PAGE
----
Interpreting in the Zone

Interpreting in the Zone Journal of Deaf Studies and Deaf Education, 2018, 109 doi:10.1093/deafed/enx045 Book Review BOOK REVIEW Jack Hoza (2016). Interpreting in the Zone: How the Conscious and Unconscious Function in Interpreting. Washington, DC: Gallaudet Press. Hardback. $70. ISBN 978-1-56368-666-5. Author Dr. Jack Hoza draws on his lifelong experience in con- As I read through this volume, I realized that it is written for nection with the Deaf community, and on research in interpret- a broad audience of interpreters, interpreter educators, inter- ing and interpreting related fields, as he describes multiple preting researchers, and others interested in the interpreting aspects of the interpreting process and how it relates to cogni- field. While the topic may seem to be highly academic, the tive functions during interpretation. In Interpreting in the Zone, actual writing is presented in such a way that it will appeal to Dr. Hoza delves into what occurs consciously and uncon- many knowledge levels. Interpreters may read this book for me- sciously in the brains of interpreters using examples from two taknowledge of how they work, and how they can have more in of his own research studies. In one study he collected data from the zone experiences. Interpreter educators may use the many an online survey of 223 interpreters (varying certifications and sections of advice related to guiding novices and students on years of experience), and in the other he filmed and interviewed their own journey to the “zone.” Interpreting researchers will 12 interpreters. These interviewees included four novices (not find a comprehensive compilation of references and extensive nationally certified), four professionals (nationally certified for knowledge to use in doing further research. more than 15 years), and four selected interpreters (nationally Throughout the book the author has an obvious passion for certified and chosen by the Deaf community). In these studies providing culturally appropriate communication access for the he asked them questions on topics such as assignment prepara- Deaf community and those who engage with them, combined tion, their mental processes during interpretation, how they with experience and practical knowledge of the cognitive and have “aha!” moments in interpreting, and how they can tell if physical work and needs of interpreters. Dr. Hoza accomplishes an interpretation is successful. his goals of clearly describing the cognitive processes of inter- The book contains chapters on topics corresponding to how preters, providing practical ideas for coordinating these pro- the interpreters’ brains function during interpreting, differences cesses, guiding interpreters to enhance their capabilities, and in novices and experts, interpreter identity and attitudes, and proffering tips on how to be effective and caring in their work. the decision-making processes of interpreters. The chapters As a university professor and researcher, I will be using much begin by integrating prior research with practical knowledge on of the information in this book to further my own research on a topic, then proceed to apply that knowledge using the two how interpreters experience self-talk, and how we can thus studies he conducted. He does this all within a framework of teach interpreting students to deal with their own self-talk and focusing on when interpreters have an “in the zone” experience. cognitive processes. If you are involved in the interpreting field, This type of experience is one in which the interpreter finds a then I suggest getting this book and using it as a reference specific interpreting task enjoyable as they are highly satisfied guide in your interpreting related work. My own copy is full of with their work because they are sufficiently challenged and notations, aha! moments, highlights, and dog-eared pages, as I have the capability for the task. He contrasts being in the zone know I will return to it often in an effort to be “in the zone” in with being in the working zone (when interpreting is effective my interpreting related work. but combined with anxiety), being in the comfort zone (when interpreting is effective but combined with boredom), and with Laura Maddux being out of the zone (not being effective). Lamar University © The Author(s) 2017. Published by Oxford University Press. All rights reserved. For Permissions, please email: journals.permissions@oup.com. Downloaded from https://academic.oup.com/jdsde/article-abstract/23/1/109/4710334 by Ed 'DeepDyve' Gillespie user on 16 March 2018 http://www.deepdyve.com/assets/images/DeepDyve-Logo-lg.png The Journal of Deaf Studies and Deaf Education Oxford University Press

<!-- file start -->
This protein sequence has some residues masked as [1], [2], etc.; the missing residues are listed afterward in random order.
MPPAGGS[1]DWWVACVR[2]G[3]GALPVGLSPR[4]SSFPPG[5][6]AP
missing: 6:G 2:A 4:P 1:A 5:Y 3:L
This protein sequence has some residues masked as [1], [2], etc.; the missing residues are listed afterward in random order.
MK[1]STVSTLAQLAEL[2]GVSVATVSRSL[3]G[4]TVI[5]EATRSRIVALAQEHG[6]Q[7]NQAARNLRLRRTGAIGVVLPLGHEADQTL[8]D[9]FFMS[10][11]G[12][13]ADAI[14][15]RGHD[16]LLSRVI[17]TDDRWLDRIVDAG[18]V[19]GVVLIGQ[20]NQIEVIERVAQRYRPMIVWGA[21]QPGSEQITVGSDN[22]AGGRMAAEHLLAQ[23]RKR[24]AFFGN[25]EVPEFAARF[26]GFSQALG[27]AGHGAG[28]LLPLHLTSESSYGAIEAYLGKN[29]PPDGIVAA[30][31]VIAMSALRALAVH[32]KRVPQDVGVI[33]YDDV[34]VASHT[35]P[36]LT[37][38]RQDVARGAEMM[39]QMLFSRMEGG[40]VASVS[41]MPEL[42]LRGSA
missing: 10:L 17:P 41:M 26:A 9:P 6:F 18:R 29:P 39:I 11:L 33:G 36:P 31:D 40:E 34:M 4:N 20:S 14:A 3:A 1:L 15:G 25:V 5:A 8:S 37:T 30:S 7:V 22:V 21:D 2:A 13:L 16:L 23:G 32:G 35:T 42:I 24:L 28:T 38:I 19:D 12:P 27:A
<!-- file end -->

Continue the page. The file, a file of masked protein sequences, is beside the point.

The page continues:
Interpreting in the Zone

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Publisher
Oxford University Press
Copyright